On the Friday after Thanksgiving, I undergo the ritual metamorphosis into a month-long embodiment of Buddy the Elf. With candy canes, lollipops and glitter galore, I out-holiday cheer even the jolliest of souls. I’ll dedicate my ipod and television to Bing Crosby, devour a daily dose of candy and maple syrup and read the Polar Express at least 25 times.
Yes, I am one of those. Get over it.
As we toured the Yellowstone trails for the last time yesterday, my teammates and I shared with each other all of our quirky family traditions for this time of year. At first, the talk got me completely amped, but as it went on, a creeping feeling of anxiety began to flood my veins.
Presents. I don’t have any yet. For anyone. I don’t even have ideas. We established yesterday that presents are the least important part of the holidays, but even with all the Disney family feeling speak, to the giver, presents take some priority.
As I’ve begun my panicked search for the perfect gifts for my parents, brothers, teammates, friends and boyfriend (who I know is reading this and who should rest assured a present will be found and it will be magnificent!), I wondered if anyone was feeling the same stress in my name. I wondered if anyone thought, “Gee, what do you get the person who has everything, but actually has nothing, but thinks they have everything?”
Fear not, my friends. What follows is a how-to on holiday shopping for the travelling athlete. Refer to these DOs and DON’Ts (ok, mostly DON’Ts) on how to instill merriment in your favorite neighborhood skier.
DON’T get us gear.
Unless we specifically ask for a specific device that we specifically cannot afford or get from a sponsor, allow us a reprieve from ski paraphernalia. Like hats. Please, not another hat.
DON’T give us anything that requires any responsibility whatsoever.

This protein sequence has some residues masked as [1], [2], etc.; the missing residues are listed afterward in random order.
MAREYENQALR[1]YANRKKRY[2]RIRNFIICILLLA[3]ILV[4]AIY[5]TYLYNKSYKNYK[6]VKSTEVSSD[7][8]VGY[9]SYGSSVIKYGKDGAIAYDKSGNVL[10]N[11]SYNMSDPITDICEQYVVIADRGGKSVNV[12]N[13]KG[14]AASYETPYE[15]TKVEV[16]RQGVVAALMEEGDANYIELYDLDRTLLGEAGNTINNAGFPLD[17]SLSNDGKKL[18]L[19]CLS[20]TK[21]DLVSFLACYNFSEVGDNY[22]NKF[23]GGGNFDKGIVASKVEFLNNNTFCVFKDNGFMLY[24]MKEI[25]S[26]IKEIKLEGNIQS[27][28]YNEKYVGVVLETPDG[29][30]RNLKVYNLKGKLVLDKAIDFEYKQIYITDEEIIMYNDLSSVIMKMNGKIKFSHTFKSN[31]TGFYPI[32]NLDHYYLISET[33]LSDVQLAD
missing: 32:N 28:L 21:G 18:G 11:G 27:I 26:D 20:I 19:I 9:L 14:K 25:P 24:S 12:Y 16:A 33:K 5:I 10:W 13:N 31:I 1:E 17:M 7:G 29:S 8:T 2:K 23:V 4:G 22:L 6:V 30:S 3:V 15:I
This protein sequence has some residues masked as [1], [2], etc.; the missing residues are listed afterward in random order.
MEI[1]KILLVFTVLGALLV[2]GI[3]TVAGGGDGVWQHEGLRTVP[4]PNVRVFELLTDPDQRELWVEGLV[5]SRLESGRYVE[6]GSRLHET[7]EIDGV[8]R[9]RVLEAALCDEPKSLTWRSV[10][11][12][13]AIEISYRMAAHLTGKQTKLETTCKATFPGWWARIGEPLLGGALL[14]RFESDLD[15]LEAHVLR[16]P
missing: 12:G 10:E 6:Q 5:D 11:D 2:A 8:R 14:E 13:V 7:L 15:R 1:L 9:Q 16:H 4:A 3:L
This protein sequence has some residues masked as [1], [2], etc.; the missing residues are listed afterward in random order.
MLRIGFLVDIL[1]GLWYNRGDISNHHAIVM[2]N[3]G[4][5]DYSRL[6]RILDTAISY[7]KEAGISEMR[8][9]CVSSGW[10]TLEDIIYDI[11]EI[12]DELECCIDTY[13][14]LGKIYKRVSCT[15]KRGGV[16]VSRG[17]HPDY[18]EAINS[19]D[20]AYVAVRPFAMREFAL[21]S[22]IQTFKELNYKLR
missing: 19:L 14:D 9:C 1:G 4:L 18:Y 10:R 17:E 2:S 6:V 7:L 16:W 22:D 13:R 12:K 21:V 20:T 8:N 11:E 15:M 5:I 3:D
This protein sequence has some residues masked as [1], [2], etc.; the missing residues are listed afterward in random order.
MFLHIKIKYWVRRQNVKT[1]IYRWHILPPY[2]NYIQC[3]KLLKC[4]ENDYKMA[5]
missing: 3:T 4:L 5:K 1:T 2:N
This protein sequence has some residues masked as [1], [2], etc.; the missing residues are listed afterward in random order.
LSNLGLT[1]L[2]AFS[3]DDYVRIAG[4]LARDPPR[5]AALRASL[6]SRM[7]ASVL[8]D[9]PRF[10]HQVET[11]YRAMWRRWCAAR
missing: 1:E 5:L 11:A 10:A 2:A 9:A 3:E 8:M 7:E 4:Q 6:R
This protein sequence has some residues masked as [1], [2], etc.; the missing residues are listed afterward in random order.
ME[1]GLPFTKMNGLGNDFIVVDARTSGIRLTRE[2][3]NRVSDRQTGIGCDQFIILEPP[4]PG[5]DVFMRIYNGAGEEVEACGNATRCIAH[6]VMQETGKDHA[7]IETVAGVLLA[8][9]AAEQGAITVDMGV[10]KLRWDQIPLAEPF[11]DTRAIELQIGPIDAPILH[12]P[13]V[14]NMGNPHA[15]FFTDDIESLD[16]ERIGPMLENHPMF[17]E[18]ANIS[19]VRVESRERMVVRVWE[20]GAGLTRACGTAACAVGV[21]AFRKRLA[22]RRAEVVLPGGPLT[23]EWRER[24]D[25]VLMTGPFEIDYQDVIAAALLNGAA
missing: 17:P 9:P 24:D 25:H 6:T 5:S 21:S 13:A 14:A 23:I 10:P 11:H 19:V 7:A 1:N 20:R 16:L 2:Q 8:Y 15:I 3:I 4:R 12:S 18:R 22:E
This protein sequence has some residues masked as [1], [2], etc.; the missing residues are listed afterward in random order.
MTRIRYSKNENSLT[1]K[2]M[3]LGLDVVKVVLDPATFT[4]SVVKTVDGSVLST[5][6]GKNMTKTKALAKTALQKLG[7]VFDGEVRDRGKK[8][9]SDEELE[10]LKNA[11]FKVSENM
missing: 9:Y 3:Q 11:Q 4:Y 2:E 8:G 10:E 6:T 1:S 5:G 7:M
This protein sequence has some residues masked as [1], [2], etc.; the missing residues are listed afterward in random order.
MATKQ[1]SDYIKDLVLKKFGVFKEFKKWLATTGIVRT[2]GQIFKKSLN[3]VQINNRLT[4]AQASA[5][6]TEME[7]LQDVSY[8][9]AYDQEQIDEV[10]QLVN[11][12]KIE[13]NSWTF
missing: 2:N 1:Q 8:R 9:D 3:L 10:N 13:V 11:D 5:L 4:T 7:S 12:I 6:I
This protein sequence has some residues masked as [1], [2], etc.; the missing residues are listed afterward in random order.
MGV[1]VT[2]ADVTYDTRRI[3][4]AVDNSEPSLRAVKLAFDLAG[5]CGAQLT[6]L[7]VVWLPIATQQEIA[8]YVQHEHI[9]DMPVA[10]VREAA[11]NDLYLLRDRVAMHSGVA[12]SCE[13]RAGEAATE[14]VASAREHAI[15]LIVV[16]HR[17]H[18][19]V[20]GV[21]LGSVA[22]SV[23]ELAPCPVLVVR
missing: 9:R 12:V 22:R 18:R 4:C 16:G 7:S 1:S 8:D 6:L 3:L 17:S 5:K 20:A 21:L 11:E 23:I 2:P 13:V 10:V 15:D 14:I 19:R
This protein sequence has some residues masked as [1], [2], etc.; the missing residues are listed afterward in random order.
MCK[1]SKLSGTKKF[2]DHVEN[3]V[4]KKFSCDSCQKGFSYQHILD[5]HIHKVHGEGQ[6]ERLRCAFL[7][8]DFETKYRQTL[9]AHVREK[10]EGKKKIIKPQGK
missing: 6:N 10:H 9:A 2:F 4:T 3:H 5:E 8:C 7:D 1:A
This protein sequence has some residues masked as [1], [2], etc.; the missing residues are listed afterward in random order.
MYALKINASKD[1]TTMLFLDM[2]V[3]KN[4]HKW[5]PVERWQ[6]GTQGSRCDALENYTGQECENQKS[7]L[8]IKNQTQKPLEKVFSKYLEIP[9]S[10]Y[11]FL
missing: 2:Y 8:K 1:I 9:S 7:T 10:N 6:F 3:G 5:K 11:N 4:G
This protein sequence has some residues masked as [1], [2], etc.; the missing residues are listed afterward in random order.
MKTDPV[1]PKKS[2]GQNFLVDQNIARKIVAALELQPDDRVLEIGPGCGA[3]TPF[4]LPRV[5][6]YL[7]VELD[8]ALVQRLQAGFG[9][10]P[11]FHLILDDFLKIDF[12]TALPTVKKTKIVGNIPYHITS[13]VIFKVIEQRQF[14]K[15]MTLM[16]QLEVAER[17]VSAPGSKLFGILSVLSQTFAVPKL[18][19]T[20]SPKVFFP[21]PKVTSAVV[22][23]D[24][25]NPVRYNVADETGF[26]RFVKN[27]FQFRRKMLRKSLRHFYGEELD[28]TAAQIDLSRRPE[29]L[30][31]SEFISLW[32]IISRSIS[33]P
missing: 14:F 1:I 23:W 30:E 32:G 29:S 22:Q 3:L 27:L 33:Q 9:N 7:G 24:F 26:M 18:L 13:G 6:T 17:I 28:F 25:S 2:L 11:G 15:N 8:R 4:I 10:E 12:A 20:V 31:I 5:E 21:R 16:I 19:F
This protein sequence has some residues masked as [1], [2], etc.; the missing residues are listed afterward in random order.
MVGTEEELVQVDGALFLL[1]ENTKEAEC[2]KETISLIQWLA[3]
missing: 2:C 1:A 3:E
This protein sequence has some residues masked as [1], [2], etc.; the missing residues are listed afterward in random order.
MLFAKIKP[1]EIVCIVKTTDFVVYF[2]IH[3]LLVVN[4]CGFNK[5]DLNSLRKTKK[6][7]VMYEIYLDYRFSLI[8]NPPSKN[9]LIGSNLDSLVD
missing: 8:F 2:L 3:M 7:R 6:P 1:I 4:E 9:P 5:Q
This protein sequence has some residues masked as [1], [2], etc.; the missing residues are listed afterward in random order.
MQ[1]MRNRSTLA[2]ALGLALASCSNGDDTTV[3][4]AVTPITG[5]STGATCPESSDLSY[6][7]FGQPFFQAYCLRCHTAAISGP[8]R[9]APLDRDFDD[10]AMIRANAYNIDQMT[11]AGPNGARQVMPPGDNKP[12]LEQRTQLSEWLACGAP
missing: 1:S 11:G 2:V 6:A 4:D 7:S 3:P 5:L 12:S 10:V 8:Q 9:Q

Even the most devout animal lover spells disaster for a baby shitzu on the road. Watering plants is certainly not an option. Even a cactus could end up the victim of a wayward sidedish in a snowstorm. I’m still having trouble registering my heart rate monitor online. In a nutshell, if it requires extraneous effort on our part, it likely won’t make it to the start line.
DON’T give us anything heavy or dense.
“Wow, I’ve always wanted a granite orb!” If it’s going to make our duffles over 50lbs, that means we’ll have to carry it through airports. If we have to carry it through airports, that means our arms will get tired. If our arms get tired, we won’t pull ourselves up hills quite as fast. Then we’ll be grumpy.
DON’T give us anything wieldy.
Same rule that applies to density, if it doesn’t fit in our pack, we’ll have to carry it, everywhere. In packed vans, overhead compartments, hotel rooms and carrier lines, that surfboard could end up being more trouble than it’s worth.
So, what does that leave us? Amongst the list are inflatable furniture, plastic animal figurines, socks and underwear. I would never turn down jewelry or a travel donation, but these items still leave more to be desired.
This year, I realize more than ever that what skiers want most at the holidays is a little bit of home. To me, that could be a photograph or a pillowcase, it could be a bag of huckleberries or a box of chocolate roll. On the longest nights of the year when we are so far away from those we love, anything, however small, that will bring us home is the perfect present. In the immortal words of Mariah Carey, all I want for Christmas is you, and if I can’t have that all the time, a simple reminder will suffice.
That or an all inclusive resort stay in Brazil. You know. Whichever.